Saint Barbara Tower
Saint Barbara, (Greek: Αγία Βαρβάρα, Spanish: Santa Barbara), Feast Day December 4, known in the Eastern Orthodox Church as the Great Martyr Barbara, was an early Christian saint and martyr. Accounts place her in the 3rd century in Nicodemia, present-site Turkey. There is no reference to her in the authentic early Christian writings, nor in the original recension of Saint Jerome's martyrology. Her name can be traced to the 7th century, and veneration of her was common, especially in the East, from the 9th century.Because of doubts about the historicity of her legend, she was removed from the liturgical calendar of the Roman rite in 1969 in Pope Paul VI's motu proprio Mysterii Paschalis.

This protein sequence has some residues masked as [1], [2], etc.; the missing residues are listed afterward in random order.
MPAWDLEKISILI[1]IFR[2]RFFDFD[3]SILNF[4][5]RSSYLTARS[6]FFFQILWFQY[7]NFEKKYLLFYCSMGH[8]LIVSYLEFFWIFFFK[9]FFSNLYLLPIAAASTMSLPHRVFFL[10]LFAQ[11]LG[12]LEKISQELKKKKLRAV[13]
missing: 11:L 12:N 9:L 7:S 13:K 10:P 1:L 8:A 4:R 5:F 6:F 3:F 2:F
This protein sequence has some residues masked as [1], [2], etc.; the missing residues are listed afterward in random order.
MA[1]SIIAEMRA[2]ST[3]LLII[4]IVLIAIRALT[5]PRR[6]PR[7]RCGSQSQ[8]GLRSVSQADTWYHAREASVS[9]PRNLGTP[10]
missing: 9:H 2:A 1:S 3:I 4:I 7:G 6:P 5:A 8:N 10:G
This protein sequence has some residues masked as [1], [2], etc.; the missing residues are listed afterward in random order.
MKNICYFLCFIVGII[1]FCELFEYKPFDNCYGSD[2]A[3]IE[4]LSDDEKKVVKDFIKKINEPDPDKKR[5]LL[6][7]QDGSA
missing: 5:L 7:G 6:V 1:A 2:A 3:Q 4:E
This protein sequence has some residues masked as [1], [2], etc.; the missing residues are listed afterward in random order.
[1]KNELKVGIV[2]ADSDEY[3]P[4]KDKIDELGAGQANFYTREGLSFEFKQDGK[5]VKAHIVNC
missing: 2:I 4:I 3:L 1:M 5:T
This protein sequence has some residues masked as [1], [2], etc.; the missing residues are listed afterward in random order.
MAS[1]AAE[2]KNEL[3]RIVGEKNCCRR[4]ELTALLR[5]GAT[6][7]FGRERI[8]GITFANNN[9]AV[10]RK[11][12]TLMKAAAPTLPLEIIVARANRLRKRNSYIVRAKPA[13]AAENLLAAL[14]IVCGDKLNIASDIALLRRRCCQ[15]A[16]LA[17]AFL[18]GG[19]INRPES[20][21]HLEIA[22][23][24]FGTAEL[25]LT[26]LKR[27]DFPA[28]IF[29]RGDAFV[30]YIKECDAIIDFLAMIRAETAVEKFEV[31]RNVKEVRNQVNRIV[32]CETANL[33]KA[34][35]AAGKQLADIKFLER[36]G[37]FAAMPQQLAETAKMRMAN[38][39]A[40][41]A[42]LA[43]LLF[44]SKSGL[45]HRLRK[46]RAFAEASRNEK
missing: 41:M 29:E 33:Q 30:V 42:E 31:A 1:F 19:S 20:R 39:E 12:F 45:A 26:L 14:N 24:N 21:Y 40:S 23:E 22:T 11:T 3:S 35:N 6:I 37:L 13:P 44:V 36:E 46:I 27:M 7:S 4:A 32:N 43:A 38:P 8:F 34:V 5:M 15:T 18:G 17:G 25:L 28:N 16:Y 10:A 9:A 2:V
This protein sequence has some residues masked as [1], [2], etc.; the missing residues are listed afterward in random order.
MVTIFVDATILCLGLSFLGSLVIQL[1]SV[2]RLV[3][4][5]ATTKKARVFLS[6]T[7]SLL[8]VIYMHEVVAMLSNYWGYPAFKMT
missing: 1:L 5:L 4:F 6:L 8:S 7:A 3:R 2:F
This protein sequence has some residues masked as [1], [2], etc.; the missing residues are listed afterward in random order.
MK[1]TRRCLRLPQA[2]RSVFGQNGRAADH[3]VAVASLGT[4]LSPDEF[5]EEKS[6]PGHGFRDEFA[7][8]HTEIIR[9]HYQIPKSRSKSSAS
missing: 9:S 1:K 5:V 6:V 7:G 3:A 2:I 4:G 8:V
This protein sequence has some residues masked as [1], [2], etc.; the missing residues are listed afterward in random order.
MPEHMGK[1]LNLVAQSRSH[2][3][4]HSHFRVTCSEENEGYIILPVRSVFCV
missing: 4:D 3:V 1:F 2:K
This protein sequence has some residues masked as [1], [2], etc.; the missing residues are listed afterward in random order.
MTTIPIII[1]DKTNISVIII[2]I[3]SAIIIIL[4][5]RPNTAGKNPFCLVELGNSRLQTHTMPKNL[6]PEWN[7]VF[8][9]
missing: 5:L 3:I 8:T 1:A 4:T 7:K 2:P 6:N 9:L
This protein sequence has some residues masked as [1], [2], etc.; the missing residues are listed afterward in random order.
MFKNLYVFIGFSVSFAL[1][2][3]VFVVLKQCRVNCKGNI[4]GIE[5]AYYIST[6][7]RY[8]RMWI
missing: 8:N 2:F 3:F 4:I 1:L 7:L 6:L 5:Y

Saint Barbara is often portrayed with miniature chains and a tower. As one of the Fourteen Holy Helpers, Barbara continues to be a popular saint in modern times, perhaps best known as the patron saint of artillerymen, military engineers, miners and others who work with explosives because of her old legend's association with lightning, and also of mathematicians. Many of the thirteen miracles in a 15th-century French version of her story turn on the security she offered that her devotees would not die without making confession and receiving extreme unction.